“Thanks to The Riley Foundation and Mississippi Power, the scholarship paid for my undergraduate degree so I can use the money I had saved for my education to pay for graduate school.”
Vaughn plans to take the Graduate Management Admission Test (GMAT) in June and if accepted, will be enrolled in the MBA program at MSU-Meridian this fall.
“My long term goal, quite honestly, is to be a teacher on the college level.”
Regardless of his future plans, Vaughn says he will stay in ministry.
“I’ll be a bi-vocational pastor. I can continue to help people – both as a pastor and hopefully as a teacher someday.”
Yearning to teach
Paige Satcher can’t wait to have her own classroom. And thanks to a recent job offer – she won’t have to wait too long.
Chosen MSU-Meridian’s Outstanding undergraduate student in education, the Quitman native is also a Riley Scholar and will graduate Summa Cum Laude with a 4.0 GPA.
After graduating from Quitman High School, Satcher attended MCC where she was president of the Future Educators Association (FEA). It was at a FEA meeting that she first heard about the new Riley Next Step Scholarship being offered at MSU-Meridian.
“It was fabulous getting this scholarship – it was definitely a weight off my shoulders knowing I didn’t have to worry about tuition or fees or anything,” said Satcher. “It also enabled Kevin and I to move up our plans to get married and purchase a home.” Otherwise we probably would have waited until I finished school, since I was only 20-years-old and a junior in college at the time.”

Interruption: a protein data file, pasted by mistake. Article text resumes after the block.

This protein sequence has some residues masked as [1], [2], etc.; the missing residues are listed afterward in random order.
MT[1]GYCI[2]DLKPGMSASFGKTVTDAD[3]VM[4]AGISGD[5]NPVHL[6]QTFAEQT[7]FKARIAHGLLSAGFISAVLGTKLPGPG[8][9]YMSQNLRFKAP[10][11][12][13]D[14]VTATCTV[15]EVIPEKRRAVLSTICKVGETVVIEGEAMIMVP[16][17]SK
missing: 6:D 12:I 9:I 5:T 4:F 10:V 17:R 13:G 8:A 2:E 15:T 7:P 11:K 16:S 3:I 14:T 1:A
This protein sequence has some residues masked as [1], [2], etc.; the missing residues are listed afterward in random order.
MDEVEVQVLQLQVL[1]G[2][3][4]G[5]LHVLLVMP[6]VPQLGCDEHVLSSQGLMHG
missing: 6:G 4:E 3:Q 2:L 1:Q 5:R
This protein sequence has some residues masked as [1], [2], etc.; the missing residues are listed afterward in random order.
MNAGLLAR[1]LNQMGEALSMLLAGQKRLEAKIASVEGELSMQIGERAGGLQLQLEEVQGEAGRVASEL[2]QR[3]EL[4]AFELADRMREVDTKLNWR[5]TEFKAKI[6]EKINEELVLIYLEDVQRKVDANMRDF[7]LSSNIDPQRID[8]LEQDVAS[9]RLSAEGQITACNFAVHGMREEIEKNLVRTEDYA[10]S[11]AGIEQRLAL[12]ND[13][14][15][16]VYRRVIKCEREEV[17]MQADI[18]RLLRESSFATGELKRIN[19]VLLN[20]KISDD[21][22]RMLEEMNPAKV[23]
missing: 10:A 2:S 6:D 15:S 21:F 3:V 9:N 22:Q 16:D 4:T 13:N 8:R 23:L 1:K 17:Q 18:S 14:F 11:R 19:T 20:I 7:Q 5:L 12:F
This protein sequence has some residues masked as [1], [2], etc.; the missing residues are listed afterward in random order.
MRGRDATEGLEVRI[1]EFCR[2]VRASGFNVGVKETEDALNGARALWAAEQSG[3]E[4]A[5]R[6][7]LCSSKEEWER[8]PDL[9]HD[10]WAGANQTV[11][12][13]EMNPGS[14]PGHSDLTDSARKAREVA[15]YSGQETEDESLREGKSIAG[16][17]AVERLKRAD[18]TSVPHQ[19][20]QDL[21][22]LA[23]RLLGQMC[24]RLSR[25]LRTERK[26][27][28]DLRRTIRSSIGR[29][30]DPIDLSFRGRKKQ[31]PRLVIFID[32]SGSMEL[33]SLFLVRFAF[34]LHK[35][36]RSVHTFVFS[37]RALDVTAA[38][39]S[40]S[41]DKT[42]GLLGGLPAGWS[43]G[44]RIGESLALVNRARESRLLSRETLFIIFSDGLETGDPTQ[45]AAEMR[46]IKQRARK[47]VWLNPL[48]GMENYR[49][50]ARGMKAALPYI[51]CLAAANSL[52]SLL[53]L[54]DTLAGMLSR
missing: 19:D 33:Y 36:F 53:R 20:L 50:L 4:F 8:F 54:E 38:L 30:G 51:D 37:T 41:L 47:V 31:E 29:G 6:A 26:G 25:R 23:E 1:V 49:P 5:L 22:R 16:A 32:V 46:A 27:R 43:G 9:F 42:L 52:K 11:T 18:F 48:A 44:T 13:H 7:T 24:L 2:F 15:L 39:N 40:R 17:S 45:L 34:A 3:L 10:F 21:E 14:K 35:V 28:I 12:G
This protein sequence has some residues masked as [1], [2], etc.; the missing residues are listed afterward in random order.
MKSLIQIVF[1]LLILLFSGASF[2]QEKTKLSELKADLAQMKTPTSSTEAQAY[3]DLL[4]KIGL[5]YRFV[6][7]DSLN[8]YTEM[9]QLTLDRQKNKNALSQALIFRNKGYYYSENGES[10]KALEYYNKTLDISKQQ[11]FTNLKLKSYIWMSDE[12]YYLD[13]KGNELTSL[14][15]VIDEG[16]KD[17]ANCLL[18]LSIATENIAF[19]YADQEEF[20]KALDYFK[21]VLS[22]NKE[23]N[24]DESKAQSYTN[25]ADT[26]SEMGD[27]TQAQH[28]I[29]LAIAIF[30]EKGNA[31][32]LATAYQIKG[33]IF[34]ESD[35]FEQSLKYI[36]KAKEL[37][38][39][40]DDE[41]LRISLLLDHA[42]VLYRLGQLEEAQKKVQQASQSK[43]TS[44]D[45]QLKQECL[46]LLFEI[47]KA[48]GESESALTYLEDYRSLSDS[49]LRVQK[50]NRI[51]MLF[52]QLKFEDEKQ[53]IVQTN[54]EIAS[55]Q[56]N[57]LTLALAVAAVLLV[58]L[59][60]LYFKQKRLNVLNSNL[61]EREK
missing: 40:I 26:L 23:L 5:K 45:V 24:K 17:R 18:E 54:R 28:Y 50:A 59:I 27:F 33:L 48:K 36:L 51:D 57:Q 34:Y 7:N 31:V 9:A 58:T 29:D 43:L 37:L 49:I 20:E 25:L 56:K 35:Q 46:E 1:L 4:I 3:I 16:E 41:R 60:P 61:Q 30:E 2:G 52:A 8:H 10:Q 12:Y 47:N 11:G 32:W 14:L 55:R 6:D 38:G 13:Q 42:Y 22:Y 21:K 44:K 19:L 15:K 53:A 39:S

Satcher knows the value a good solid educational foundation can make in a person’s life, and it was this knowledge plus her own experiences in school, that prompted her to go into teaching.
“I wanted to be the teacher who could give that foundation to my students,” she stressed.
Excited to finish up her student internship at Clarkdale Middle School, Satcher is ready to graduate.
“It (the internship) was probably the best experience I’ve ever had as far as preparing me to be a teacher. I mean, you can learn educational theory and other concepts like that all day long,” she noted, “but it isn’t until you can actually apply what you’ve learned that it all falls into place.”
And for this MSU-Meridian graduate – it will all fall into place this August in a classroom at Quitman Upper Elementary when she begins her education career as a new teacher.
Congratulations to all MSU-Meridian’s Outstanding Graduates. We salute you on a job well done!
Last Updated: 5/17/12